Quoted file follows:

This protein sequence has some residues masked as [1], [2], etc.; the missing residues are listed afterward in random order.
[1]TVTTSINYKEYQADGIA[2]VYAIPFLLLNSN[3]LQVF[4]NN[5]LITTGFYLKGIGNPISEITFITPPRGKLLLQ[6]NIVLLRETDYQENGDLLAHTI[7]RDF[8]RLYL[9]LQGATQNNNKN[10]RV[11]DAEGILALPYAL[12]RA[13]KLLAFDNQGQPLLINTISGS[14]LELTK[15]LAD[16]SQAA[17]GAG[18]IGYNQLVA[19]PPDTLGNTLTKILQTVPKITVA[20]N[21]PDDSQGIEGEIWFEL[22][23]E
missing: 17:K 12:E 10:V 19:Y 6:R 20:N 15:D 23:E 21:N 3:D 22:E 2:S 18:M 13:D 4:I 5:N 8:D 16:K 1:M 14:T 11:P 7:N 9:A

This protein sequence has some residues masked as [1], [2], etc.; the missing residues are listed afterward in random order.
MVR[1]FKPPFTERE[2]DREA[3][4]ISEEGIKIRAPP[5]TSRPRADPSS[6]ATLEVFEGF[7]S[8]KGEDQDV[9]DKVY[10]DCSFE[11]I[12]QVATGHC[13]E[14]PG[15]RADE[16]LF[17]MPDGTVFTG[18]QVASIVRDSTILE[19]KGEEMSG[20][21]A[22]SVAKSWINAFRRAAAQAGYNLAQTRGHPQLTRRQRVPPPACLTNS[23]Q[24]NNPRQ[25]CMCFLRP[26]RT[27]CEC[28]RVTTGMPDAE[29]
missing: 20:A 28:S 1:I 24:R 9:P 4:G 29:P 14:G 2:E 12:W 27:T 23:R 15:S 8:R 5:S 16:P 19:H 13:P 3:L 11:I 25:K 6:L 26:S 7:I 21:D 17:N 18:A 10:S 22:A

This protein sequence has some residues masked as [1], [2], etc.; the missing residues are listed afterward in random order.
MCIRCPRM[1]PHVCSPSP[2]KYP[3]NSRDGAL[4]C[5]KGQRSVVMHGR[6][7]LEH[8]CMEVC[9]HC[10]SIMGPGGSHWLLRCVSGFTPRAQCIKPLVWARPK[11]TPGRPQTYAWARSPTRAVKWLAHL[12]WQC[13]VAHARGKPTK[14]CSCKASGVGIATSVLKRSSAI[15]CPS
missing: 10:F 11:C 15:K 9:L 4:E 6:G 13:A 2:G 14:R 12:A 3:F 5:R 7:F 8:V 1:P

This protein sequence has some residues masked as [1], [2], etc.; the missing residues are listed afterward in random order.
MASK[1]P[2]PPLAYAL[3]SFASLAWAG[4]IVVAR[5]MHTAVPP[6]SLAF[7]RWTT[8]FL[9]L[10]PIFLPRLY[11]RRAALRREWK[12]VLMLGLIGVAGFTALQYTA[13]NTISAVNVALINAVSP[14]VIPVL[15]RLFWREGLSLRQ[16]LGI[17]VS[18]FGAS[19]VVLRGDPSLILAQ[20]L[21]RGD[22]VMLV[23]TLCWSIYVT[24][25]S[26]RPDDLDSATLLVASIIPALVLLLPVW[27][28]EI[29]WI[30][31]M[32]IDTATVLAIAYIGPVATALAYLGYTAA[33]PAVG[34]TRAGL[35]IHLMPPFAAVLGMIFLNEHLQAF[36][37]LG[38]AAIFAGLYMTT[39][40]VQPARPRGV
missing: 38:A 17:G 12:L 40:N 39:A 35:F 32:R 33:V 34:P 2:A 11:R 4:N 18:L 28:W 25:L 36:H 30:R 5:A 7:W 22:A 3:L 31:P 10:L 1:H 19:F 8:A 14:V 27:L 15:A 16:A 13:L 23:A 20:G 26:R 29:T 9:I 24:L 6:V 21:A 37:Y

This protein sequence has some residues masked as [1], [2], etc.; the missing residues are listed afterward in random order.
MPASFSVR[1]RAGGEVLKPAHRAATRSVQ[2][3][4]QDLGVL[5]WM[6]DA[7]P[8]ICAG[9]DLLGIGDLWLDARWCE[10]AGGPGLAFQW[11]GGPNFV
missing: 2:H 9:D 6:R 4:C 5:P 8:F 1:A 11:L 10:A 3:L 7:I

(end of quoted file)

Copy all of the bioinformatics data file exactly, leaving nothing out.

This protein sequence has some residues masked as [1], [2], etc.; the missing residues are listed afterward in random order.
[1]TVTTSINYKEYQADGIA[2]VYAIPFLLLNSN[3]LQVF[4]NN[5]LITTGFYLKGIGNPISEITFITPPRGKLLLQ[6]NIVLLRETDYQENGDLLAHTI[7]RDF[8]RLYL[9]LQGATQNNNKN[10]RV[11]DAEGILALPYAL[12]RA[13]KLLAFDNQGQPLLINTISGS[14]LELTK[15]LAD[16]SQAA[17]GAG[18]IGYNQLVA[19]PPDTLGNTLTKILQTVPKITVA[20]N[21]PDDSQGIEGEIWFEL[22][23]E
missing: 17:K 12:E 10:V 19:Y 6:R 20:N 15:D 23:E 21:N 3:D 22:E 2:S 18:M 13:D 4:I 5:N 8:D 16:K 1:M 14:T 11:P 7:N 9:A

This protein sequence has some residues masked as [1], [2], etc.; the missing residues are listed afterward in random order.
MVR[1]FKPPFTERE[2]DREA[3][4]ISEEGIKIRAPP[5]TSRPRADPSS[6]ATLEVFEGF[7]S[8]KGEDQDV[9]DKVY[10]DCSFE[11]I[12]QVATGHC[13]E[14]PG[15]RADE[16]LF[17]MPDGTVFTG[18]QVASIVRDSTILE[19]KGEEMSG[20][21]A[22]SVAKSWINAFRRAAAQAGYNLAQTRGHPQLTRRQRVPPPACLTNS[23]Q[24]NNPRQ[25]CMCFLRP[26]RT[27]CEC[28]RVTTGMPDAE[29]
missing: 20:A 28:S 1:I 24:R 9:P 4:G 29:P 14:G 2:E 12:W 27:T 23:R 15:S 8:R 5:S 16:P 19:H 13:P 3:L 11:I 25:K 6:L 26:S 7:I 21:D 17:N 18:A 10:S 22:A

This protein sequence has some residues masked as [1], [2], etc.; the missing residues are listed afterward in random order.
MCIRCPRM[1]PHVCSPSP[2]KYP[3]NSRDGAL[4]C[5]KGQRSVVMHGR[6][7]LEH[8]CMEVC[9]HC[10]SIMGPGGSHWLLRCVSGFTPRAQCIKPLVWARPK[11]TPGRPQTYAWARSPTRAVKWLAHL[12]WQC[13]VAHARGKPTK[14]CSCKASGVGIATSVLKRSSAI[15]CPS
missing: 10:F 11:C 15:K 9:L 4:E 6:G 13:A 2:G 14:R 12:A 3:F 5:R 7:F 8:V 1:P

This protein sequence has some residues masked as [1], [2], etc.; the missing residues are listed afterward in random order.
MASK[1]P[2]PPLAYAL[3]SFASLAWAG[4]IVVAR[5]MHTAVPP[6]SLAF[7]RWTT[8]FL[9]L[10]PIFLPRLY[11]RRAALRREWK[12]VLMLGLIGVAGFTALQYTA[13]NTISAVNVALINAVSP[14]VIPVL[15]RLFWREGLSLRQ[16]LGI[17]VS[18]FGAS[19]VVLRGDPSLILAQ[20]L[21]RGD[22]VMLV[23]TLCWSIYVT[24][25]S[26]RPDDLDSATLLVASIIPALVLLLPVW[27][28]EI[29]WI[30][31]M[32]IDTATVLAIAYIGPVATALAYLGYTAA[33]PAVG[34]TRAGL[35]IHLMPPFAAVLGMIFLNEHLQAF[36][37]LG[38]AAIFAGLYMTT[39][40]VQPARPRGV
missing: 38:A 17:G 12:L 40:N 39:A 35:F 32:R 33:V 34:P 2:A 11:R 4:N 18:L 28:W 25:L 36:H 30:R 5:A 7:W 22:A 3:L 31:P 10:L 1:H 19:F 8:A 14:V 27:L 15:A 16:A 13:L 23:A 20:G 26:R 29:T 9:I 24:L 6:V 21:A 37:Y

This protein sequence has some residues masked as [1], [2], etc.; the missing residues are listed afterward in random order.
MPASFSVR[1]RAGGEVLKPAHRAATRSVQ[2][3][4]QDLGVL[5]WM[6]DA[7]P[8]ICAG[9]DLLGIGDLWLDARWCE[10]AGGPGLAFQW[11]GGPNFV
missing: 2:H 9:D 6:R 4:C 5:P 8:F 1:A 11:L 10:A 3:L 7:I